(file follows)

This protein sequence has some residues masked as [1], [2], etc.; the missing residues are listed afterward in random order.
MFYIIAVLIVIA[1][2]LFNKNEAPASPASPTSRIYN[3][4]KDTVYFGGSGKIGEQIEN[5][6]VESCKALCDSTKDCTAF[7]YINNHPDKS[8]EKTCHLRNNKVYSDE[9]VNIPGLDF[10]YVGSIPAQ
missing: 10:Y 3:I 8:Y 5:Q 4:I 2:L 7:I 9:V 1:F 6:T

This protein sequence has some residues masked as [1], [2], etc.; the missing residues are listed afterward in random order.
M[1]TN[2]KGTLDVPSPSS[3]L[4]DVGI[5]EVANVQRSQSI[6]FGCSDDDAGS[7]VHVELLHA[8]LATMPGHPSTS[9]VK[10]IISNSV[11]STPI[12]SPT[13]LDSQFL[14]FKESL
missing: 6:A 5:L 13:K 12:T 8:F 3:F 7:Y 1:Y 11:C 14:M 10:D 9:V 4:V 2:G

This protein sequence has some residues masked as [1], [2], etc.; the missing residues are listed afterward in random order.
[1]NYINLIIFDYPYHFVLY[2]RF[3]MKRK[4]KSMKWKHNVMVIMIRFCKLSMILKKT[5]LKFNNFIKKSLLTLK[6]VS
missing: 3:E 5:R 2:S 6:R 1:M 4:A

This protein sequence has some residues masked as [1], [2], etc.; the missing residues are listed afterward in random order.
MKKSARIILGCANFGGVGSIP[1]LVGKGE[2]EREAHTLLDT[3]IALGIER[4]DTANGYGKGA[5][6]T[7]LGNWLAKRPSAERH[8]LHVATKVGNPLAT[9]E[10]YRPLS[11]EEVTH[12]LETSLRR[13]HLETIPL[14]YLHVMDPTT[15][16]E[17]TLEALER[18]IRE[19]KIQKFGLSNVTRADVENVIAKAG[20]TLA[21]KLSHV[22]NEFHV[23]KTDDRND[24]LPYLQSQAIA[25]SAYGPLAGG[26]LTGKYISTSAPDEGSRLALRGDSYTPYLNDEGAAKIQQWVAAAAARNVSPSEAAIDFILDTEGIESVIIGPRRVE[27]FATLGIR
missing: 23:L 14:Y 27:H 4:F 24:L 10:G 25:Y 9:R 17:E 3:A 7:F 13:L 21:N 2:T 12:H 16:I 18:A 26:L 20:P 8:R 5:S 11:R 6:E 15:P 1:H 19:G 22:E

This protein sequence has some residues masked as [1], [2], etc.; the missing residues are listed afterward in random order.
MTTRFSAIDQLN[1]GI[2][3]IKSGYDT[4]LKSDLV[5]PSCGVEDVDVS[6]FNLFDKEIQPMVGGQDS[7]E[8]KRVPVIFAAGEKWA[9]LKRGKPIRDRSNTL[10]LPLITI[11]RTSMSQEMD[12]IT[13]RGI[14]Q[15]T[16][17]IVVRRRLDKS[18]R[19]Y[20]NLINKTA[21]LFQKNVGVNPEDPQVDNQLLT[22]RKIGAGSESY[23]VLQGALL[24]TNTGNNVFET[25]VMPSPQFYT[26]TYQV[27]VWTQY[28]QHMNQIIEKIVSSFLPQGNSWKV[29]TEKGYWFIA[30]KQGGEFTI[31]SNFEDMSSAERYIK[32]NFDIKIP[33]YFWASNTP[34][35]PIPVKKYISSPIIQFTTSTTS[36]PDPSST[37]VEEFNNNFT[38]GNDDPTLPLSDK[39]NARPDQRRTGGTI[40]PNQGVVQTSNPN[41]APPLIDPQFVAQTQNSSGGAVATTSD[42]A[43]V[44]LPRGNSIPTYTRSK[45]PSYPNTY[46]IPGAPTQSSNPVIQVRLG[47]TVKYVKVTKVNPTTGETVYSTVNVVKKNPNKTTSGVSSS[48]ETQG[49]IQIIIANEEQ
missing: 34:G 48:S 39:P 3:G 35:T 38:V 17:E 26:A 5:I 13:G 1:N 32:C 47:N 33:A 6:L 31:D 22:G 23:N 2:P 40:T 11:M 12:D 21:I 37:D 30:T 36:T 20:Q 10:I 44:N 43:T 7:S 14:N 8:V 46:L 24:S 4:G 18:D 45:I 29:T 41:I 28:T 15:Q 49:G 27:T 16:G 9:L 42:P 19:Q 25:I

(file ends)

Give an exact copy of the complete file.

This protein sequence has some residues masked as [1], [2], etc.; the missing residues are listed afterward in random order.
MFYIIAVLIVIA[1][2]LFNKNEAPASPASPTSRIYN[3][4]KDTVYFGGSGKIGEQIEN[5][6]VESCKALCDSTKDCTAF[7]YINNHPDKS[8]EKTCHLRNNKVYSDE[9]VNIPGLDF[10]YVGSIPAQ
missing: 10:Y 3:I 8:Y 5:Q 4:I 2:L 7:I 9:V 1:F 6:T

This protein sequence has some residues masked as [1], [2], etc.; the missing residues are listed afterward in random order.
M[1]TN[2]KGTLDVPSPSS[3]L[4]DVGI[5]EVANVQRSQSI[6]FGCSDDDAGS[7]VHVELLHA[8]LATMPGHPSTS[9]VK[10]IISNSV[11]STPI[12]SPT[13]LDSQFL[14]FKESL
missing: 6:A 5:L 13:K 12:T 8:F 3:F 7:Y 1:Y 11:C 14:M 10:D 9:V 4:V 2:G

This protein sequence has some residues masked as [1], [2], etc.; the missing residues are listed afterward in random order.
[1]NYINLIIFDYPYHFVLY[2]RF[3]MKRK[4]KSMKWKHNVMVIMIRFCKLSMILKKT[5]LKFNNFIKKSLLTLK[6]VS
missing: 3:E 5:R 2:S 6:R 1:M 4:A

This protein sequence has some residues masked as [1], [2], etc.; the missing residues are listed afterward in random order.
MKKSARIILGCANFGGVGSIP[1]LVGKGE[2]EREAHTLLDT[3]IALGIER[4]DTANGYGKGA[5][6]T[7]LGNWLAKRPSAERH[8]LHVATKVGNPLAT[9]E[10]YRPLS[11]EEVTH[12]LETSLRR[13]HLETIPL[14]YLHVMDPTT[15][16]E[17]TLEALER[18]IRE[19]KIQKFGLSNVTRADVENVIAKAG[20]TLA[21]KLSHV[22]NEFHV[23]KTDDRND[24]LPYLQSQAIA[25]SAYGPLAGG[26]LTGKYISTSAPDEGSRLALRGDSYTPYLNDEGAAKIQQWVAAAAARNVSPSEAAIDFILDTEGIESVIIGPRRVE[27]FATLGIR
missing: 23:L 14:Y 27:H 4:F 24:L 10:G 25:Y 9:R 17:E 3:A 7:F 13:L 21:N 2:T 12:H 16:I 18:A 26:L 20:P 8:R 5:S 11:R 6:E 15:P 1:H 19:G 22:E

This protein sequence has some residues masked as [1], [2], etc.; the missing residues are listed afterward in random order.
MTTRFSAIDQLN[1]GI[2][3]IKSGYDT[4]LKSDLV[5]PSCGVEDVDVS[6]FNLFDKEIQPMVGGQDS[7]E[8]KRVPVIFAAGEKWA[9]LKRGKPIRDRSNTL[10]LPLITI[11]RTSMSQEMD[12]IT[13]RGI[14]Q[15]T[16][17]IVVRRRLDKS[18]R[19]Y[20]NLINKTA[21]LFQKNVGVNPEDPQVDNQLLT[22]RKIGAGSESY[23]VLQGALL[24]TNTGNNVFET[25]VMPSPQFYT[26]TYQV[27]VWTQY[28]QHMNQIIEKIVSSFLPQGNSWKV[29]TEKGYWFIA[30]KQGGEFTI[31]SNFEDMSSAERYIK[32]NFDIKIP[33]YFWASNTP[34][35]PIPVKKYISSPIIQFTTSTTS[36]PDPSST[37]VEEFNNNFT[38]GNDDPTLPLSDK[39]NARPDQRRTGGTI[40]PNQGVVQTSNPN[41]APPLIDPQFVAQTQNSSGGAVATTSD[42]A[43]V[44]LPRGNSIPTYTRSK[45]PSYPNTY[46]IPGAPTQSSNPVIQVRLG[47]TVKYVKVTKVNPTTGETVYSTVNVVKKNPNKTTSGVSSS[48]ETQG[49]IQIIIANEEQ
missing: 34:G 48:S 39:P 3:G 35:T 38:V 17:E 26:A 5:I 13:G 1:N 32:C 47:N 33:A 6:L 31:D 22:G 23:N 2:P 40:T 11:M 12:D 21:I 37:D 30:T 36:T 20:Q 10:I 44:N 43:T 7:S 14:N 8:V 46:L 24:S 4:G 18:D 45:I 29:T 41:I 28:T 15:Q 49:G 27:T 16:G 9:L 42:P 19:Q 25:I